Texas Parks & Wildlife Magazine   


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Picture This: Kids and Cameras

Photography can serve as a catalyst to get children active in the outdoors.

By Earl Nottingham

Persuading today’s kids to step away from their computers, video games and smartphones to go outside and explore the natural world can be an exercise in futility. Our children’s world increasingly revolves around electronic-based entertainment and social interactions rather than quality time spent in the outdoors.

However, one electronic device, the digital camera, can be the catalyst that provides a gateway between technology and nature. In his book The Nature Principle, author Richard Louv describes this as “hybrid learning,” where technology and nature work together to create a new way of thinking.

The digital camera and its cousin the smartphone, with their varieties of menus and settings, are familiar interfaces to tech-savvy youngsters; just ask any parent who has had to ask a 6-year-old child to program a TV remote. The camera has the potential to become, in essence, an engaging electronic game, especially when it can be used in fun, challenging and even educational scenarios.

For instance, one simple game that can be enjoyed by kids and parents is a photo scavenger hunt. A list of common items in a park or yard can become the “hunted,” and a picture must be taken of each item. The items could be plants, animals, insects, colors, shapes, etc. The possibilities are endless.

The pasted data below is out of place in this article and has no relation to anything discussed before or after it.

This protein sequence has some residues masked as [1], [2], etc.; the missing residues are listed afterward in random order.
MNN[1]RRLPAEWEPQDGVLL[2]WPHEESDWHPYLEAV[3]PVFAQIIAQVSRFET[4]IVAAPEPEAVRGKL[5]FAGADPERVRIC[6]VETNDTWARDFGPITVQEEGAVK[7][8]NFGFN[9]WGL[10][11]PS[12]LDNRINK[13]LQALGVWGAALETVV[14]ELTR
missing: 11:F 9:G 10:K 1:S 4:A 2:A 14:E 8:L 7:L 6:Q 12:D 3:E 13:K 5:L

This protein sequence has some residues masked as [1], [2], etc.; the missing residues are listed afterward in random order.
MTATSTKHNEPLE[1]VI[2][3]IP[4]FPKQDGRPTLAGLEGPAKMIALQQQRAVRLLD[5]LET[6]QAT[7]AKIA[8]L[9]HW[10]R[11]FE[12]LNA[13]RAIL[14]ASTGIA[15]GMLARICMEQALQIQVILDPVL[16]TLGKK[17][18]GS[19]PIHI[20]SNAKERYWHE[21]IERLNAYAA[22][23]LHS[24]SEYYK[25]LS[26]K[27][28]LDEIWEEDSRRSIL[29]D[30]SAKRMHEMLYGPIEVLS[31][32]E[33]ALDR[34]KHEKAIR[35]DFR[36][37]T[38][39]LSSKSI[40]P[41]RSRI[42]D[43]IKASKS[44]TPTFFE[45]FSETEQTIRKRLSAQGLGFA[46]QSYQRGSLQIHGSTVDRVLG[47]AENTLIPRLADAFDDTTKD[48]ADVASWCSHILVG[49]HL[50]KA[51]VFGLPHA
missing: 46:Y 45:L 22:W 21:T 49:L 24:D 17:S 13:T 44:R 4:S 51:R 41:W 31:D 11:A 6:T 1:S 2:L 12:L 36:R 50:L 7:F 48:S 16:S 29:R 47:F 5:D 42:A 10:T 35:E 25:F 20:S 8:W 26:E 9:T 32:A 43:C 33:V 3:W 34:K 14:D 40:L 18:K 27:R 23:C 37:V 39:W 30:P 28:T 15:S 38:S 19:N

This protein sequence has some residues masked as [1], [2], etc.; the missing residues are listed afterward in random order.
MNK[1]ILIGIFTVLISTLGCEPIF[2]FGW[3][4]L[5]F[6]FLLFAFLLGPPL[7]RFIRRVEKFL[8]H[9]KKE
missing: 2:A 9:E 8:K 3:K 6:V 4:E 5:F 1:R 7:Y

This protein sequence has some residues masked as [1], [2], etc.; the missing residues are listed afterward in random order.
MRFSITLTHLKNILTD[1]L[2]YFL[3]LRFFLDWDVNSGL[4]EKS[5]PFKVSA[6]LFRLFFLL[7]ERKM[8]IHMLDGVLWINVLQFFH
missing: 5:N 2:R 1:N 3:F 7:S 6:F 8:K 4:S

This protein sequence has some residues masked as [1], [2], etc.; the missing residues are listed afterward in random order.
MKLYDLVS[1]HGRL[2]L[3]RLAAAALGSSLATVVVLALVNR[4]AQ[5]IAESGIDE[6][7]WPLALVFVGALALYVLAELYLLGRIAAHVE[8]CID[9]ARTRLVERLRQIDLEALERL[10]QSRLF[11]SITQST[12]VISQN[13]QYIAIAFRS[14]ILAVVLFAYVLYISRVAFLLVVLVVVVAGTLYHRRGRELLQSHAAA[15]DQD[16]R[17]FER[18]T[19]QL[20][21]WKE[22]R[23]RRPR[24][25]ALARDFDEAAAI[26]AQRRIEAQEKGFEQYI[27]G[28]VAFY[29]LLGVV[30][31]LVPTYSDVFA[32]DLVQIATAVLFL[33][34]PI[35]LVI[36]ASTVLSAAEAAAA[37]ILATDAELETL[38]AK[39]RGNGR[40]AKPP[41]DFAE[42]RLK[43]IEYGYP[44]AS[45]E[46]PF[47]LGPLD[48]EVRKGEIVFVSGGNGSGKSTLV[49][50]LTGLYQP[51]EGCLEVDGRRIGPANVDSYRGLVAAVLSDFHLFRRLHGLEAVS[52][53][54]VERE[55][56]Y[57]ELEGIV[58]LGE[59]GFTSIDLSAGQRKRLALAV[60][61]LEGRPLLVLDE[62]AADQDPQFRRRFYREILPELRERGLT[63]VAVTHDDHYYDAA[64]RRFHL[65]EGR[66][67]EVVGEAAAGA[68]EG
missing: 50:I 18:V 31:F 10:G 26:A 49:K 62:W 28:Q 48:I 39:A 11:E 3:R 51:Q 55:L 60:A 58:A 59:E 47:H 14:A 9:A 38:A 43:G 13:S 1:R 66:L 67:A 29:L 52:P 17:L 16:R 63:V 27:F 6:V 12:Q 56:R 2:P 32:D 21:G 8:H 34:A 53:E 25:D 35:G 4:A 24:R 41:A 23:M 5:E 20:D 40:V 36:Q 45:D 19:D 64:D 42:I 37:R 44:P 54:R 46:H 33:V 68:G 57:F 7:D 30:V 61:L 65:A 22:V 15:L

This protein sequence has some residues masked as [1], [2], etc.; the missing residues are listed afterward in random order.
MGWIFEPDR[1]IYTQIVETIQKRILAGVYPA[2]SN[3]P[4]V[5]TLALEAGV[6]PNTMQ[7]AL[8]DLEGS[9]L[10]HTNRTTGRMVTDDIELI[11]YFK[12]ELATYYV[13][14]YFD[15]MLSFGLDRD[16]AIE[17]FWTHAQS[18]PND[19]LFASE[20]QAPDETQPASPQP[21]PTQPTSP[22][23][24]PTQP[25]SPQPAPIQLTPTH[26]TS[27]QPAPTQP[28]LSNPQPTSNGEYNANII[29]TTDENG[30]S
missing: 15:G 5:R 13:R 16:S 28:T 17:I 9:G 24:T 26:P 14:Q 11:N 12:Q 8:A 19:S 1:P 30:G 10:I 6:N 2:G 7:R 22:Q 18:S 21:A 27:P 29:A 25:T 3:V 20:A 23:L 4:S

Very simple point-and-shoot cameras with automatic settings are ideal because they allow children to get very good images without having to be concerned about any advanced camera controls.

It’s intriguing that children will often spend quite a bit of time composing each image in order to get it “just right.” The time spent looking through the viewfinder and the concentration required are the special moments that allow the child to experience the details and nuances of nature in this up-close and personal way.

After shooting pictures, children can make a scrapbook with captioned photos detailing the names of plants, animals, people or locations. Additionally, photos can be shared with friends via online photo- sharing sites such as Flickr and Instagram or social media sites such as Facebook. Pictures taken in a Texas state park can even be posted to that park’s social networking site.

Digital photography is a great tool not only to get today’s technology-oriented kids out and discover nature but also to preserve and share those discoveries with their family and friends.

Please send questions and comments to Earl at earl.nottingham@tpwd.state.tx.us.


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For more on TP&W magazine photography, go to our Photography page


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